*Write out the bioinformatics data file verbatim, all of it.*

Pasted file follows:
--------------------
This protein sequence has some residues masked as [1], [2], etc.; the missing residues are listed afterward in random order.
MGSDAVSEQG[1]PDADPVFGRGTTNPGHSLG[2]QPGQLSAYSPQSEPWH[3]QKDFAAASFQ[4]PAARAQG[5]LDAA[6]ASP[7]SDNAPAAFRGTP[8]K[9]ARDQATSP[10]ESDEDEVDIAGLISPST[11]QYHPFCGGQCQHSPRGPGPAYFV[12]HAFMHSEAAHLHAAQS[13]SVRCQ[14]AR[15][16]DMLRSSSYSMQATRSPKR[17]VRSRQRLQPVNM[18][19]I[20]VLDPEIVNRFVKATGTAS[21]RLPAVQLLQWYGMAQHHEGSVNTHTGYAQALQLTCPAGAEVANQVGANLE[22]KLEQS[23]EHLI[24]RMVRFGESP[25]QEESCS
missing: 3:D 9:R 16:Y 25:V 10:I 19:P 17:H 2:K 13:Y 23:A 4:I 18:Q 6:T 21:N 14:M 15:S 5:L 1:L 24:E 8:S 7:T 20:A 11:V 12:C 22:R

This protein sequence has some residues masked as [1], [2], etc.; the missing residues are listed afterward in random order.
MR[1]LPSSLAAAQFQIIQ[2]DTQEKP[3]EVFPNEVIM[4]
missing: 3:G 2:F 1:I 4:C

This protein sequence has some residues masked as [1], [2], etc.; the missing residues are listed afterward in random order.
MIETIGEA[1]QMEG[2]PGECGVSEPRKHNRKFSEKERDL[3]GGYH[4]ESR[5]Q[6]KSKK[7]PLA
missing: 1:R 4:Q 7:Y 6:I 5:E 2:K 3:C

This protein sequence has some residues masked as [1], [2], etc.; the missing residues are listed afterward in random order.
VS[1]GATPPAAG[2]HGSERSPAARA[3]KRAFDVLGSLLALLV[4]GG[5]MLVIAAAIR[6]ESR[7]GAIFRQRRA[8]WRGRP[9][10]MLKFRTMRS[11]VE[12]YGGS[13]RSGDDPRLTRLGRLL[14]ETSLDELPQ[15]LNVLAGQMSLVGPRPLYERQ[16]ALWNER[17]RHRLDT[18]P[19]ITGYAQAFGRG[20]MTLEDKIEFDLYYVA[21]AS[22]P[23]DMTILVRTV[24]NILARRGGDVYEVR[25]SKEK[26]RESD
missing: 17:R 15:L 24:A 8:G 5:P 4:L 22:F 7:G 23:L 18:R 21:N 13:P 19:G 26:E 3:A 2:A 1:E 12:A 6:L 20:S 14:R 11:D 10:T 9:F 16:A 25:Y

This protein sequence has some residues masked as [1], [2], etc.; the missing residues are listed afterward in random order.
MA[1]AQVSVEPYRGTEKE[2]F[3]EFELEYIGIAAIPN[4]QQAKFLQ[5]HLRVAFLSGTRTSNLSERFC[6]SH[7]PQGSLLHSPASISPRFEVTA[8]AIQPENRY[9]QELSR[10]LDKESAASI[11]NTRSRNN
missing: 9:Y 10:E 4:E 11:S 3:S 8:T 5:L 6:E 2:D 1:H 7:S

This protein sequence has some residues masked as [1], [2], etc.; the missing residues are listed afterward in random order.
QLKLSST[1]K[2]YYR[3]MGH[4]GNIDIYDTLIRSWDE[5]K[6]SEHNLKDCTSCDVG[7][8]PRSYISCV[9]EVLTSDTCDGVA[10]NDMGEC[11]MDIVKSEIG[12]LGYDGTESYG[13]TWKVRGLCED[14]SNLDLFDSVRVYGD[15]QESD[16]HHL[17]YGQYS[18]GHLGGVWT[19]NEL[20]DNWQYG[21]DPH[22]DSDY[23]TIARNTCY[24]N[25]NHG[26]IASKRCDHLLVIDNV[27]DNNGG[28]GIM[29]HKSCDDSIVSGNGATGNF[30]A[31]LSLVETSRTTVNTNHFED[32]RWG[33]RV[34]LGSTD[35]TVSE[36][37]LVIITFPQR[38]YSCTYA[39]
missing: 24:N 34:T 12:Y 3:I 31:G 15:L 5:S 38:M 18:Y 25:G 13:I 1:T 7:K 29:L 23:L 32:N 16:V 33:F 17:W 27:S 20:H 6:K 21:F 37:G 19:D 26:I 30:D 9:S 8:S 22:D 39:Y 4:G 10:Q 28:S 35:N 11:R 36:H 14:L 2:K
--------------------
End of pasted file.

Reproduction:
This protein sequence has some residues masked as [1], [2], etc.; the missing residues are listed afterward in random order.
MGSDAVSEQG[1]PDADPVFGRGTTNPGHSLG[2]QPGQLSAYSPQSEPWH[3]QKDFAAASFQ[4]PAARAQG[5]LDAA[6]ASP[7]SDNAPAAFRGTP[8]K[9]ARDQATSP[10]ESDEDEVDIAGLISPST[11]QYHPFCGGQCQHSPRGPGPAYFV[12]HAFMHSEAAHLHAAQS[13]SVRCQ[14]AR[15][16]DMLRSSSYSMQATRSPKR[17]VRSRQRLQPVNM[18][19]I[20]VLDPEIVNRFVKATGTAS[21]RLPAVQLLQWYGMAQHHEGSVNTHTGYAQALQLTCPAGAEVANQVGANLE[22]KLEQS[23]EHLI[24]RMVRFGESP[25]QEESCS
missing: 3:D 9:R 16:Y 25:V 10:I 19:P 17:H 2:K 13:Y 23:A 4:I 18:Q 6:T 21:N 14:M 15:S 5:L 1:L 24:E 8:S 7:T 20:A 11:V 12:C 22:R

This protein sequence has some residues masked as [1], [2], etc.; the missing residues are listed afterward in random order.
MR[1]LPSSLAAAQFQIIQ[2]DTQEKP[3]EVFPNEVIM[4]
missing: 3:G 2:F 1:I 4:C

This protein sequence has some residues masked as [1], [2], etc.; the missing residues are listed afterward in random order.
MIETIGEA[1]QMEG[2]PGECGVSEPRKHNRKFSEKERDL[3]GGYH[4]ESR[5]Q[6]KSKK[7]PLA
missing: 1:R 4:Q 7:Y 6:I 5:E 2:K 3:C

This protein sequence has some residues masked as [1], [2], etc.; the missing residues are listed afterward in random order.
VS[1]GATPPAAG[2]HGSERSPAARA[3]KRAFDVLGSLLALLV[4]GG[5]MLVIAAAIR[6]ESR[7]GAIFRQRRA[8]WRGRP[9][10]MLKFRTMRS[11]VE[12]YGGS[13]RSGDDPRLTRLGRLL[14]ETSLDELPQ[15]LNVLAGQMSLVGPRPLYERQ[16]ALWNER[17]RHRLDT[18]P[19]ITGYAQAFGRG[20]MTLEDKIEFDLYYVA[21]AS[22]P[23]DMTILVRTV[24]NILARRGGDVYEVR[25]SKEK[26]RESD
missing: 17:R 15:L 24:A 8:G 5:P 4:L 22:F 7:G 23:L 18:R 21:N 13:P 19:G 26:E 3:A 2:A 1:E 12:A 6:L 20:S 14:R 11:D 10:T 9:F 16:A 25:Y

This protein sequence has some residues masked as [1], [2], etc.; the missing residues are listed afterward in random order.
MA[1]AQVSVEPYRGTEKE[2]F[3]EFELEYIGIAAIPN[4]QQAKFLQ[5]HLRVAFLSGTRTSNLSERFC[6]SH[7]PQGSLLHSPASISPRFEVTA[8]AIQPENRY[9]QELSR[10]LDKESAASI[11]NTRSRNN
missing: 9:Y 10:E 4:E 11:S 3:S 8:T 5:L 6:E 2:D 1:H 7:S

This protein sequence has some residues masked as [1], [2], etc.; the missing residues are listed afterward in random order.
QLKLSST[1]K[2]YYR[3]MGH[4]GNIDIYDTLIRSWDE[5]K[6]SEHNLKDCTSCDVG[7][8]PRSYISCV[9]EVLTSDTCDGVA[10]NDMGEC[11]MDIVKSEIG[12]LGYDGTESYG[13]TWKVRGLCED[14]SNLDLFDSVRVYGD[15]QESD[16]HHL[17]YGQYS[18]GHLGGVWT[19]NEL[20]DNWQYG[21]DPH[22]DSDY[23]TIARNTCY[24]N[25]NHG[26]IASKRCDHLLVIDNV[27]DNNGG[28]GIM[29]HKSCDDSIVSGNGATGNF[30]A[31]LSLVETSRTTVNTNHFED[32]RWG[33]RV[34]LGSTD[35]TVSE[36][37]LVIITFPQR[38]YSCTYA[39]
missing: 24:N 34:T 12:Y 3:I 31:G 15:L 5:S 38:M 18:Y 25:G 13:I 1:T 7:K 29:L 23:L 32:N 16:V 33:F 17:W 27:S 20:H 6:K 21:F 37:G 19:D 26:I 30:D 9:S 8:S 22:D 39:Y 4:G 10:Q 28:S 35:N 11:R 36:H 14:L 2:K